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Top tips on artist management

A FEW years ago I had a client who needed advice on getting out of an artist management contract.

He had signed a seven-year deal (yes, seven years!) tying him to a manager, who essentially promised him everything and provided nothing.

Despite this he was due to receive a large compensation payment if the artist terminated the contract and moved to new management.

Was the agreement unfair? Yes! Was it enforceable? To a certain degree, yes!

The point I’m trying to make is that it is very important to take an artist management agreement seriously if you are in the process of negotiating one. Even if it’s your best friend or you have been offered heaven and earth by a potential manager, it is prudent to seek legal advice to clarify the terms of the contract before you sign it.


Principally, the manager deals with the business side of the artist’s career and liaises with various people and groups on behalf of the artist which can include the artist's record label, booking agent, publishing company etc. It will usually also involve advising the artist on maters such as marketing, merchandising, publicity, promotion, employment and image.

A manager for an unsigned artist or an artist signed to a small record label, may have multiple roles - for example act as the artist’s promoter, agent, accountant and even legal adviser.

If you decide to enter an agreement with a manager then it is important that you enter into a written agreement. This is because a carefully drafted written agreement will wipe out any uncertainty between you if there is a dispute. It will clearly define your business relationship.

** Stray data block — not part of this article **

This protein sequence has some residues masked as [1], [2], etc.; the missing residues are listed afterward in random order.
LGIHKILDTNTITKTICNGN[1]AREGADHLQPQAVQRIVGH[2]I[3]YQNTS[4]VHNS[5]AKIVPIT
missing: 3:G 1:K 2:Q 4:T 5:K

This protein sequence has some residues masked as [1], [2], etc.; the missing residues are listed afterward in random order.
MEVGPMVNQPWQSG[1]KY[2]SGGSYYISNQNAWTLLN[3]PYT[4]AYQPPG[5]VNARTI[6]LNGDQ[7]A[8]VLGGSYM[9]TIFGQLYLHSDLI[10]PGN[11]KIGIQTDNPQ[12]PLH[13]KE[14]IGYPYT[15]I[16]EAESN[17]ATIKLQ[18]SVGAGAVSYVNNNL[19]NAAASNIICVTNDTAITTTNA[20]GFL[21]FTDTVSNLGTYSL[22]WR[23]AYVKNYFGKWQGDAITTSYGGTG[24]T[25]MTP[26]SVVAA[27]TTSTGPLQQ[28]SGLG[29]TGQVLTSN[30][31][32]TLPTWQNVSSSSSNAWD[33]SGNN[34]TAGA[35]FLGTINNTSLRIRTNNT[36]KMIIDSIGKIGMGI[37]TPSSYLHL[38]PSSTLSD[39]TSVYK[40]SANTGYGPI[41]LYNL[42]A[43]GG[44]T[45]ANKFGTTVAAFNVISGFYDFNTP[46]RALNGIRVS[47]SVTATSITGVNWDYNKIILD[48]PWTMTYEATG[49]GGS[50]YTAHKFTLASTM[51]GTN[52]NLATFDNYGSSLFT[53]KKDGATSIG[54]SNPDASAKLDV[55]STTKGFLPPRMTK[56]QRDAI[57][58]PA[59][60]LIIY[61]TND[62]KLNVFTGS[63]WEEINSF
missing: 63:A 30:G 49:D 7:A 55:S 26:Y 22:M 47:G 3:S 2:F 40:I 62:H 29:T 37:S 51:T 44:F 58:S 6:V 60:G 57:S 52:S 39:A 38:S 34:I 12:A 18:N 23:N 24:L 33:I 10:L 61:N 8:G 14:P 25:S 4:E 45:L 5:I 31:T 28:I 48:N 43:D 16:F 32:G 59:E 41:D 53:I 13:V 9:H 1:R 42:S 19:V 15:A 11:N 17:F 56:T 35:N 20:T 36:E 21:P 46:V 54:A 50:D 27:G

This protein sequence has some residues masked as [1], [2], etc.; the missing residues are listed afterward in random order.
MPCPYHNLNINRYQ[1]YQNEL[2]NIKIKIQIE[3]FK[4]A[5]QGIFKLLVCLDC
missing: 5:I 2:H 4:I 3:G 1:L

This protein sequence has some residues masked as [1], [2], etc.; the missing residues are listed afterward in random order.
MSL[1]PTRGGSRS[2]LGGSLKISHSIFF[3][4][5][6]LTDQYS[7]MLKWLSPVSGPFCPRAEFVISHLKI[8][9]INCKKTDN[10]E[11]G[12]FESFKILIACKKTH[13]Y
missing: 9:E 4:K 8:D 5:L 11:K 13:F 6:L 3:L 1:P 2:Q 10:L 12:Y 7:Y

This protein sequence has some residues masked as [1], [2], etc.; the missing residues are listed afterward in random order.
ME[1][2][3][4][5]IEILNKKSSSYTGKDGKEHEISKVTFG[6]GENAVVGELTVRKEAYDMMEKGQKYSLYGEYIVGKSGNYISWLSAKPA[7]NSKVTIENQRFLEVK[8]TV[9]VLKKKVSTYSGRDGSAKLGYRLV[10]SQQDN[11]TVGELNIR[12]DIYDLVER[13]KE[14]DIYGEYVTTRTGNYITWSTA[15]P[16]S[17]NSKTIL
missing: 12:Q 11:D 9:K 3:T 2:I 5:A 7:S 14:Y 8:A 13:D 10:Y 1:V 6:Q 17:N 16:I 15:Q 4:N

Some of the important issues to be addressed in the contract are:

The term or length of the agreement
You will need to agree on a fixed term for the length of the contract and have a clear cancellation policy. A fair contract term is a 12-month agreement, with an option to extend the agreement at the end of the year if both parties agree.

The duties and responsibilities of the artist and the manager
You will need to define clearly what you expect your manager to do. This usually depends on what stage you are at in your career. If you're a new artist your manager should be introducing you to labels, trying to get you to perform on shows for publicity and generally trying to get you up and running and noticed within the music industry. If you’re more of an advanced act, then your manager could be ensuring that systems are in place for you to promote and reap the financial rewards from your music.

A standard management fee is usually around 15 – 20 percent of your earnings. Your manager will usually take this percentage from royalties of your record sales, or record label advance if you get signed and from any other deals they have negotiated on your behalf. However, the separate income revenue streams such as merchandising or song writing royalties may not have to be included.

A lot of unsigned artists seem to get pressured into signing artist management contracts, believing that if they don’t they will lose a golden opportunity. This has, in a number of instances, caused a lot of grief when the artist has become more successful or where the artist career has turned stag anent. It is therefore crucial that you negotiate the terms of your contract with an artist manager properly before you sign and are bound by it.

Obi Justice Nwokeji is a qualified solicitor and the Principal of OJN Solicitors

7B London Road

Tel: 020 3 232 2135
Fax: 020 8 342 1648

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